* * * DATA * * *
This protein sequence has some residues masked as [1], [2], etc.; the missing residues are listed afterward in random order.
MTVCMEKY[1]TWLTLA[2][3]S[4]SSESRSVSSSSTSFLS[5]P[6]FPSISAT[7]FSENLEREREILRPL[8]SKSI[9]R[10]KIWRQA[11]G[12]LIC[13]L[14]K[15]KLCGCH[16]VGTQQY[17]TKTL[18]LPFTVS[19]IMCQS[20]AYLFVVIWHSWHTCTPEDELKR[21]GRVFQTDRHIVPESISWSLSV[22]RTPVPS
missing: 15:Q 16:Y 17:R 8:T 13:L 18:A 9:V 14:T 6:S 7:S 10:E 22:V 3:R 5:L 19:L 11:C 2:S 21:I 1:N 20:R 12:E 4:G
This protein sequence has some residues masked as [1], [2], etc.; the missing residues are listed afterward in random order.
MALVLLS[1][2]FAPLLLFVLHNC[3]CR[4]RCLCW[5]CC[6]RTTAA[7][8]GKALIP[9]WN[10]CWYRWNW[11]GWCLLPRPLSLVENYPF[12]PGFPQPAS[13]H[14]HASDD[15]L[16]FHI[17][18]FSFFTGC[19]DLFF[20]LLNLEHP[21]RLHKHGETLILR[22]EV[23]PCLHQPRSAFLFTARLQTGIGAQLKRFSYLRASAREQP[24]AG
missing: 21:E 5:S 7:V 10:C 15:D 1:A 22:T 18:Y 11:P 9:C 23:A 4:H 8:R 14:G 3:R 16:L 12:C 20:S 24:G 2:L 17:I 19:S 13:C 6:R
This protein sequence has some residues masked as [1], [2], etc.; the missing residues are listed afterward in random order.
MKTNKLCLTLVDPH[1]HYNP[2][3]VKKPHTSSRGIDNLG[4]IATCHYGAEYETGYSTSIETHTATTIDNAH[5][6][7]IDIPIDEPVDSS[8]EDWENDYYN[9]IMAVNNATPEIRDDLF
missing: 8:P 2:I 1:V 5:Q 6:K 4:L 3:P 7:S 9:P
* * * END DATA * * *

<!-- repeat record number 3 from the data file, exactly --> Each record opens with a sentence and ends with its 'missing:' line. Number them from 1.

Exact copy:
This protein sequence has some residues masked as [1], [2], etc.; the missing residues are listed afterward in random order.
MKTNKLCLTLVDPH[1]HYNP[2][3]VKKPHTSSRGIDNLG[4]IATCHYGAEYETGYSTSIETHTATTIDNAH[5][6][7]IDIPIDEPVDSS[8]EDWENDYYN[9]IMAVNNATPEIRDDLF
missing: 8:P 2:I 1:V 5:Q 6:K 4:L 3:P 7:S 9:P